Niagara’s community supported agriculture (CSA) programs were bolstered by a dramatic increase in consumers turning toward locally grown food during the pandemic.
The convenience of grocery supermarkets fizzled under daunting line ups, COVID-19 quizzes and occasionally empty shelves as food supply chains were shaken by the unpredictable nature of humans during a health crisis.
“We made the decision to go all-in to the for-sure market of people wanting to buy seedlings and vegetables from farms they know,” said Sascha Ohme of Ohme Farms.
Sascha and his wife, Agnes, run a weekly, first-come, first-serve CSA program from their farm in Jordan Station.
The pair had plans to phase out a long-running CSA program to focus on supplying some of Canada’s best restaurants with herbs, garnishes and vegetables. But last March, Sascha said, they “saw an automatic zero income stream” as restaurant business vanished.
The CSA was spared, and demand for Ohme’s organically grown produce rose “many times” over volume seen in 2019. Demand for garlic was “through the roof” along with a desire for colour, Sascha said.
The experience and support over the past year has reminded the pair of what’s important.
“If you have people that appreciate your product, it keeps you going,” he said.
The Ohmes have decided to keep their CSA running through 2021 and are still churning out greens and veggies through the wintertime for their boxes.
In times of uncertainty, people begin to take stock of what’s around them, says Dave Perrotta of Old Country Acres Niagara in Welland.
On nearly 13 acres of land, Perrotta grows everything from asparagus to zucchini with his wife, Devon, and two young children.
He said the family-run operation “took on a much larger workload” during the 2020 season, enough to cause a re-evaluation of how things would be done for the upcoming season.
Despite anticipating demand for their CSA program to be similar to last year, he decided to cap subscriptions for 2021 to between half and three-quarters of last year’s volume.
Though Perrotta said he loves providing organically grown food to the community, with the extra workload comes more time planting, picking, packing and delivering — all without an increase in price.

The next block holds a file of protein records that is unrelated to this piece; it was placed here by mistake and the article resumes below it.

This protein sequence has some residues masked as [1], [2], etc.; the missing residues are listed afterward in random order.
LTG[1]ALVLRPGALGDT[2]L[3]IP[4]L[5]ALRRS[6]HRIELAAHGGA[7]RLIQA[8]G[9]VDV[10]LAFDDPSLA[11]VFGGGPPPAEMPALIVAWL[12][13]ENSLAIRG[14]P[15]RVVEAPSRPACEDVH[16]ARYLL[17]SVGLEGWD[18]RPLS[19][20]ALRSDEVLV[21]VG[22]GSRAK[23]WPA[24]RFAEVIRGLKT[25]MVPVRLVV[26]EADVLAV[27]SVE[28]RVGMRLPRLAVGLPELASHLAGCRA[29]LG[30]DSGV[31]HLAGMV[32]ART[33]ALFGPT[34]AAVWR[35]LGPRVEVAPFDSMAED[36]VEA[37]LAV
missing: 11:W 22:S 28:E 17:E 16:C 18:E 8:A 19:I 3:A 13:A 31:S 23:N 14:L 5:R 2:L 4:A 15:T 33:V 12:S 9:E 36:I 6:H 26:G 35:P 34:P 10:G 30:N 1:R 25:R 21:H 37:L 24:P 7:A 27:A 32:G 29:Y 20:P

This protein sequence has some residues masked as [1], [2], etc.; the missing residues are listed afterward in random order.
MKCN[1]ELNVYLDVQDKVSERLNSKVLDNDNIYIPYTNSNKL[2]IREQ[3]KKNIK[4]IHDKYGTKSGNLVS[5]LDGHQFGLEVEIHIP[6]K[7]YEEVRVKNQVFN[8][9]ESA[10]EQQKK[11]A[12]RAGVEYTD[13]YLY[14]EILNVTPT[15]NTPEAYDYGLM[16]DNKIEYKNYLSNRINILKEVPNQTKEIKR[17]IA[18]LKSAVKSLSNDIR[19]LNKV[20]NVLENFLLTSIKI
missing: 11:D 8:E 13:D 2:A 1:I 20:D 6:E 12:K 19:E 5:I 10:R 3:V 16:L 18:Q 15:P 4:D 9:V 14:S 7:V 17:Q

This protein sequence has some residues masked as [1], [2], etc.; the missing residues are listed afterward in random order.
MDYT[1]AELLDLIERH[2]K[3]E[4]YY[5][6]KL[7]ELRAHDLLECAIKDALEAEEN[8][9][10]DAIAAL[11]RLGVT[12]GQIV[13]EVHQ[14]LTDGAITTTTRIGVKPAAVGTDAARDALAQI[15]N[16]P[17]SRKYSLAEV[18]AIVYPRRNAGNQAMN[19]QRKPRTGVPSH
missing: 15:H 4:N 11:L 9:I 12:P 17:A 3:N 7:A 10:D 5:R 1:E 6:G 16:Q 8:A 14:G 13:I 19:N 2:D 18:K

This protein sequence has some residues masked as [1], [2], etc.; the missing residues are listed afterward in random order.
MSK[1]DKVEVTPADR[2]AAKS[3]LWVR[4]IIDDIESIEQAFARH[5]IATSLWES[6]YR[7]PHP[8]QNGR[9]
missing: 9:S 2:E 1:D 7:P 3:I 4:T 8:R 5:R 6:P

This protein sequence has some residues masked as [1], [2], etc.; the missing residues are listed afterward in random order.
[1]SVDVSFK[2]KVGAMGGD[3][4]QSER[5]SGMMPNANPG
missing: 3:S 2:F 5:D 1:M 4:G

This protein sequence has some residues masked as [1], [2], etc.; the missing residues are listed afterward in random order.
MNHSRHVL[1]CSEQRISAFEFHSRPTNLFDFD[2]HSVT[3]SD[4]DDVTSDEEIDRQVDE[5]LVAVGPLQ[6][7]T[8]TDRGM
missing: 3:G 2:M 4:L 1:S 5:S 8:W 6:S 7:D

“I want this to be something that adds to my life,” he said. “It’s sort of a labour of love.”
The challenge comes in striking a balance between time spent baking under the sun, running deliveries and what people are used to paying for veggies at a supermarket.
Delaney said the pandemic demand was “almost too much.”
She’s now adding new vendors weekly to her “food hub” program.
Based out of Thorold, upwards of 100 orders per day of fresh produce are prepared by about 30 volunteers, then distributed throughout Niagara.
Her model involves sourcing products from multiple small-scale farmers and moving people away from grocery store chains and closer to their local economy by providing local distribution.
“The people are looking for the farmers, and the farmers are looking for the people,” she said, lamenting how few local farms are left.
Delaney wonders if all the increased interest in community supported agriculture is just a blip from a desire to replace the convenience once found at supermarkets.
“All of a sudden (people) wanted to show their support and then it kinda dies off,” she said of when COVID-19 restrictions eased this past summer.
With Niagara in the midst of another shutdown, the question on her mind is if the renewed interest in CSAs will quell when things return to normal.
If Delaney had it her way, CSAs wouldn’t just be a stopgap — they’d replace supermarkets entirely.
But changing minds takes time, she says: “Just keep planting seeds.”